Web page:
Stuttering and Sentence Length The purpose of this study was to determine whether sentence length influences the frequency of stuttering. Fourteen stutterers read, in random order, 20 long and 20 short sentences. The long sentences were constructed by means of additions to the short ones: for example, She learned to swim and She learned ... Research Article
Research Article  |   December 01, 1976
Stuttering and Sentence Length
 
Author Affiliations & Notes
  • Gaye B. Tornick
    Brooklyn College, New York
  • Oliver Bloodstein
    Brooklyn College, New York
Article Information
Research Articles
Research Article   |   December 01, 1976
Stuttering and Sentence Length
Journal of Speech, Language, and Hearing Research, December 1976, Vol. 19, 651-654. doi:10.1044/jshr.1904.651
History: Received August 8, 1975 , Accepted March 22, 1976
 
Journal of Speech, Language, and Hearing Research, December 1976, Vol. 19, 651-654. doi:10.1044/jshr.1904.651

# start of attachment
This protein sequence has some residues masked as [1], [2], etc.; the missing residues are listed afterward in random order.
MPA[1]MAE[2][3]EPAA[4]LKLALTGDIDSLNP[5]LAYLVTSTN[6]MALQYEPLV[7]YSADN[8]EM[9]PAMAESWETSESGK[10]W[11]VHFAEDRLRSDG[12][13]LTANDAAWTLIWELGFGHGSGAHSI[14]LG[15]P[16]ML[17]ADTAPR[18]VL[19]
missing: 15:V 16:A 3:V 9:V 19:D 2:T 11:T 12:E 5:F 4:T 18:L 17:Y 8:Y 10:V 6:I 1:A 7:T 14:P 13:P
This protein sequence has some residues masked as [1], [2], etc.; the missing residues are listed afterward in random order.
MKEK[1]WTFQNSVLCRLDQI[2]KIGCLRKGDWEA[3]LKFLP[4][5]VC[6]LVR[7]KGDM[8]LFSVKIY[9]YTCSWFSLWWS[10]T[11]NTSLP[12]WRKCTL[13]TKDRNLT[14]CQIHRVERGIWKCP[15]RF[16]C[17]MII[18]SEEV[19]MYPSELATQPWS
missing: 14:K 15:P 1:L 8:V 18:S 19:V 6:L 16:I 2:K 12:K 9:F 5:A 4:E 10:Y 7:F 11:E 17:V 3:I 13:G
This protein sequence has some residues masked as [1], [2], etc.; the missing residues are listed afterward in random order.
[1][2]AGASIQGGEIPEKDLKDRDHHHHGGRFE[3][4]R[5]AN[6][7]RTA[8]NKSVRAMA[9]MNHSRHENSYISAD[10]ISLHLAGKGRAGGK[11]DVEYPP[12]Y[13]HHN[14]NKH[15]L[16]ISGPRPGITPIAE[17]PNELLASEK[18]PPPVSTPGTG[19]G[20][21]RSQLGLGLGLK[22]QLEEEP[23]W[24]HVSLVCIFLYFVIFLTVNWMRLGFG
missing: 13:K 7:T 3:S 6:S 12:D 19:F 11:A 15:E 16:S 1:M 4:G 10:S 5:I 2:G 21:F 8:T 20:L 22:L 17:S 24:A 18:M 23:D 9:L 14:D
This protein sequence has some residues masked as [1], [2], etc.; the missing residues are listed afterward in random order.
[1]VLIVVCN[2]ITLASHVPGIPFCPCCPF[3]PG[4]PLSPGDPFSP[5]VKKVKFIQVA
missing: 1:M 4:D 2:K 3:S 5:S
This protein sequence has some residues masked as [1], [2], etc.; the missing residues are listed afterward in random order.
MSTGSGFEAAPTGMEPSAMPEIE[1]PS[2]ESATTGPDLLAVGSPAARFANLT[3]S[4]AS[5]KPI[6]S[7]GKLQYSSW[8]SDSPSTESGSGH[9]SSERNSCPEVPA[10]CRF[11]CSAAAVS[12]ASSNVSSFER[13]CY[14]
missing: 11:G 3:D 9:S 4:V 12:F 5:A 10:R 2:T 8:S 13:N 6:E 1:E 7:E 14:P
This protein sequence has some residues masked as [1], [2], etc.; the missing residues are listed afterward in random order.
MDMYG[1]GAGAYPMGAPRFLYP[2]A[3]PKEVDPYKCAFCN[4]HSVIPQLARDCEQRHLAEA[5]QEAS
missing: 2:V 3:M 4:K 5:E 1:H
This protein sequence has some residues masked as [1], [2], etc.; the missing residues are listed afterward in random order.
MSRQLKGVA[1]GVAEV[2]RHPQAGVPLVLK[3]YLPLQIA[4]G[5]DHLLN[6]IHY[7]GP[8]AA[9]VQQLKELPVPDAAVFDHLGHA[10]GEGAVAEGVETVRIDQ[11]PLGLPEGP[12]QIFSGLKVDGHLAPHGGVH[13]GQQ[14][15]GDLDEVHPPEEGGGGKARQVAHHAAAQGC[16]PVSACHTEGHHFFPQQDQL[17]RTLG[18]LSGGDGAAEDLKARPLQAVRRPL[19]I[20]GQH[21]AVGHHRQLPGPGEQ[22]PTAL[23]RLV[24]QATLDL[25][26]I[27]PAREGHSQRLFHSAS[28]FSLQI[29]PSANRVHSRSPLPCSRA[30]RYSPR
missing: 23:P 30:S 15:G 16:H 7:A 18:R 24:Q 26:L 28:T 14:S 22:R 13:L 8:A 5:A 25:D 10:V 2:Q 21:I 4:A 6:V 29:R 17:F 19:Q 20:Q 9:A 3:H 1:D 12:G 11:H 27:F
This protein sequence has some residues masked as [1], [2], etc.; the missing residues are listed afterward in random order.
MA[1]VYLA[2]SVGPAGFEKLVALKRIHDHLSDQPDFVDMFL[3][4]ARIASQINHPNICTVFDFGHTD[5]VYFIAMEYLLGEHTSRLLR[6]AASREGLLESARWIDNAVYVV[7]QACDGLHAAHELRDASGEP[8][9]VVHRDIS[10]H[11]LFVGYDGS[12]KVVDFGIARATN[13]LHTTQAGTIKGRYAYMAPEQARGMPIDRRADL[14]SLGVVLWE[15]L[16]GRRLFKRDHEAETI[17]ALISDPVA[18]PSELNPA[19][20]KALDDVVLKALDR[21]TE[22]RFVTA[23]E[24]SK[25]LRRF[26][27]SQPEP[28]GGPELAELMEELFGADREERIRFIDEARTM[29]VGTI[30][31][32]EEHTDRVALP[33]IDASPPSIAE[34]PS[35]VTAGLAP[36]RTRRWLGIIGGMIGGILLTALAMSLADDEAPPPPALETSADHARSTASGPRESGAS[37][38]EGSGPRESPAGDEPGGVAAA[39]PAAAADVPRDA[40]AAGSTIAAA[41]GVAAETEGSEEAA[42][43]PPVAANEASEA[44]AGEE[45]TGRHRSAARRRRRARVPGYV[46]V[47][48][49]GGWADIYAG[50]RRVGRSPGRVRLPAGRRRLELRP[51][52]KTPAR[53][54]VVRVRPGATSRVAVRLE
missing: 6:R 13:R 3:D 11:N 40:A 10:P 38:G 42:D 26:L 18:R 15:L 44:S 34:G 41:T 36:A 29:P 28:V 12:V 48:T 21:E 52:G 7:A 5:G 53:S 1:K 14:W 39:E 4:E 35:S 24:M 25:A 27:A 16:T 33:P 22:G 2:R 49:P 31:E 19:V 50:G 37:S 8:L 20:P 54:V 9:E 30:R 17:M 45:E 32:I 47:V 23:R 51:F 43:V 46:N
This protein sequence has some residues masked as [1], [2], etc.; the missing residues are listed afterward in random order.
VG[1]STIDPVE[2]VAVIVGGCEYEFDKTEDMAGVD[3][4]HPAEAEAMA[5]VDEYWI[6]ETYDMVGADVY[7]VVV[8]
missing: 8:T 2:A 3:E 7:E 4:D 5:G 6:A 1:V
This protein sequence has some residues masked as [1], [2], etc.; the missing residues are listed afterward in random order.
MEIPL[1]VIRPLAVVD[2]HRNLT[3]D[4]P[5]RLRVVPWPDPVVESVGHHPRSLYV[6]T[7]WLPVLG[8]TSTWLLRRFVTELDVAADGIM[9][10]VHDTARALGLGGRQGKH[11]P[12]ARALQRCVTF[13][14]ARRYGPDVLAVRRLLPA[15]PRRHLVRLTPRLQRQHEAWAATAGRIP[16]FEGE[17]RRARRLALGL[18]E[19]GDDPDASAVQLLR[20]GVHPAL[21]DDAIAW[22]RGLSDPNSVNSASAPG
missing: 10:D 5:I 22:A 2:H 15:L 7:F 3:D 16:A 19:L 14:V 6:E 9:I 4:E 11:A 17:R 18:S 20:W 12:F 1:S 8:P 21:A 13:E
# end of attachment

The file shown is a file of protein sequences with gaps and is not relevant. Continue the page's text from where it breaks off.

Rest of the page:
History: Received August 8, 1975; Accepted March 22, 1976

The purpose of this study was to determine whether sentence length influences the frequency of stuttering. Fourteen stutterers read, in random order, 20 long and 20 short sentences. The long sentences were constructed by means of additions to the short ones: for example, She learned to swim and She learned to swim in the clear water of the lake. Only the words that the pairs of sentences had in common were compared for occurrence of stuttering. Significantly more stuttering was found on the same words when they served as the initial segments of long sentences than when they stood alone as short sentences. The results seem to give evidence of the role of motor planning, or anticipated motor complexity in stuttering.

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